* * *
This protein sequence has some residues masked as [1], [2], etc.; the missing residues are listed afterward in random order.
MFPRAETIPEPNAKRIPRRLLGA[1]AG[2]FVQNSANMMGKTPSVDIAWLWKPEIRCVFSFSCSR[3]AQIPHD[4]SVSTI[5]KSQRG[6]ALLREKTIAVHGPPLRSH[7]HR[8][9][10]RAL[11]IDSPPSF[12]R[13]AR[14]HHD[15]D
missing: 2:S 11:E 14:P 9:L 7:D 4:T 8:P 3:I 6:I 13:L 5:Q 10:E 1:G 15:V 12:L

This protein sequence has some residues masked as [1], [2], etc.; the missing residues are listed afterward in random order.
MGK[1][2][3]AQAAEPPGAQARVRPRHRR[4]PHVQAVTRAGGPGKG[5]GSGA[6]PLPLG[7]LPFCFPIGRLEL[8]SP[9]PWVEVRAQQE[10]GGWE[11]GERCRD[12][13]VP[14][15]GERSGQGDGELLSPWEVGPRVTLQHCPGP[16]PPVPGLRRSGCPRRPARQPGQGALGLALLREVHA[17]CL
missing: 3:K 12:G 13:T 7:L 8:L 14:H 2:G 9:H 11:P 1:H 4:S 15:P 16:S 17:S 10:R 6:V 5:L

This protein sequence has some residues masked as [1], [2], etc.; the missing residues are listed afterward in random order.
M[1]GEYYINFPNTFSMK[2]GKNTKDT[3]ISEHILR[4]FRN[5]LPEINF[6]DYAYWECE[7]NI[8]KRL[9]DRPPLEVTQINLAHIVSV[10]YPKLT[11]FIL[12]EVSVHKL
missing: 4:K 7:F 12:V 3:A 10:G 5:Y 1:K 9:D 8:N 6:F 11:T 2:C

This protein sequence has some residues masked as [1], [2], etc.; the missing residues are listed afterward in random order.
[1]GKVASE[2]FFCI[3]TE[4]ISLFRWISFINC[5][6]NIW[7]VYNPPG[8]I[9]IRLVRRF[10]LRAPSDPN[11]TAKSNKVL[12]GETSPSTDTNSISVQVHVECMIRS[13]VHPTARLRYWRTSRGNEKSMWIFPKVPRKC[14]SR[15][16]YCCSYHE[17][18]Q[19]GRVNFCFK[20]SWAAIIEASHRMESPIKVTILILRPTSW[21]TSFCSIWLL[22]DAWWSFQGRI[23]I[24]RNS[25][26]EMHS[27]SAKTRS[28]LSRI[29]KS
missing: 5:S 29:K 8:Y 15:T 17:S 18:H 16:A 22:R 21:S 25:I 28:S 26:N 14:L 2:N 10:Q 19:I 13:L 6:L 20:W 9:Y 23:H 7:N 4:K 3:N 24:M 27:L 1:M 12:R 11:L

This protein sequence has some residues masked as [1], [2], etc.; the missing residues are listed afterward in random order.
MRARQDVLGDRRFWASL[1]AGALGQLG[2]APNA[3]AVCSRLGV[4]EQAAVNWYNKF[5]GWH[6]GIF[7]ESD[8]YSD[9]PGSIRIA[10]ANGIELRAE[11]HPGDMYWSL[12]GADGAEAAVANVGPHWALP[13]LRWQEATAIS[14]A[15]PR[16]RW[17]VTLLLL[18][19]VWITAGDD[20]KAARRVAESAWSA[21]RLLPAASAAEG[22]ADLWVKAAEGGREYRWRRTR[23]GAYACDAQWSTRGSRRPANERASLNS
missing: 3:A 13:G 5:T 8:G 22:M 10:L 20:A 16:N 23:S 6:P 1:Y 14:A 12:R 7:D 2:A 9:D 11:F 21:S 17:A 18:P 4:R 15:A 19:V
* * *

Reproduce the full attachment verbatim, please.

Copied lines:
This protein sequence has some residues masked as [1], [2], etc.; the missing residues are listed afterward in random order.
MFPRAETIPEPNAKRIPRRLLGA[1]AG[2]FVQNSANMMGKTPSVDIAWLWKPEIRCVFSFSCSR[3]AQIPHD[4]SVSTI[5]KSQRG[6]ALLREKTIAVHGPPLRSH[7]HR[8][9][10]RAL[11]IDSPPSF[12]R[13]AR[14]HHD[15]D
missing: 2:S 11:E 14:P 9:L 7:D 4:T 8:P 3:I 6:I 13:L 5:Q 10:E 1:G 15:V 12:L

This protein sequence has some residues masked as [1], [2], etc.; the missing residues are listed afterward in random order.
MGK[1][2][3]AQAAEPPGAQARVRPRHRR[4]PHVQAVTRAGGPGKG[5]GSGA[6]PLPLG[7]LPFCFPIGRLEL[8]SP[9]PWVEVRAQQE[10]GGWE[11]GERCRD[12][13]VP[14][15]GERSGQGDGELLSPWEVGPRVTLQHCPGP[16]PPVPGLRRSGCPRRPARQPGQGALGLALLREVHA[17]CL
missing: 3:K 12:G 13:T 7:L 8:L 14:H 2:G 9:H 11:P 1:H 4:S 15:P 16:S 17:S 10:R 6:V 5:L

This protein sequence has some residues masked as [1], [2], etc.; the missing residues are listed afterward in random order.
M[1]GEYYINFPNTFSMK[2]GKNTKDT[3]ISEHILR[4]FRN[5]LPEINF[6]DYAYWECE[7]NI[8]KRL[9]DRPPLEVTQINLAHIVSV[10]YPKLT[11]FIL[12]EVSVHKL
missing: 4:K 7:F 12:V 3:A 10:G 5:Y 1:K 9:D 8:N 6:F 11:T 2:C

This protein sequence has some residues masked as [1], [2], etc.; the missing residues are listed afterward in random order.
[1]GKVASE[2]FFCI[3]TE[4]ISLFRWISFINC[5][6]NIW[7]VYNPPG[8]I[9]IRLVRRF[10]LRAPSDPN[11]TAKSNKVL[12]GETSPSTDTNSISVQVHVECMIRS[13]VHPTARLRYWRTSRGNEKSMWIFPKVPRKC[14]SR[15][16]YCCSYHE[17][18]Q[19]GRVNFCFK[20]SWAAIIEASHRMESPIKVTILILRPTSW[21]TSFCSIWLL[22]DAWWSFQGRI[23]I[24]RNS[25][26]EMHS[27]SAKTRS[28]LSRI[29]KS
missing: 5:S 29:K 8:Y 15:T 17:S 18:H 16:A 22:R 21:S 25:I 28:S 26:N 14:L 2:N 10:Q 19:I 13:L 6:L 20:W 9:Y 23:H 7:N 4:K 3:N 24:M 27:L 1:M 12:R 11:L

This protein sequence has some residues masked as [1], [2], etc.; the missing residues are listed afterward in random order.
MRARQDVLGDRRFWASL[1]AGALGQLG[2]APNA[3]AVCSRLGV[4]EQAAVNWYNKF[5]GWH[6]GIF[7]ESD[8]YSD[9]PGSIRIA[10]ANGIELRAE[11]HPGDMYWSL[12]GADGAEAAVANVGPHWALP[13]LRWQEATAIS[14]A[15]PR[16]RW[17]VTLLLL[18][19]VWITAGDD[20]KAARRVAESAWSA[21]RLLPAASAAEG[22]ADLWVKAAEGGREYRWRRTR[23]GAYACDAQWSTRGSRRPANERASLNS
missing: 3:A 13:G 5:T 8:G 22:M 10:L 20:A 16:N 23:S 6:P 1:Y 14:A 12:R 7:D 2:A 9:D 11:F 21:S 17:A 18:P 4:R 15:A 19:V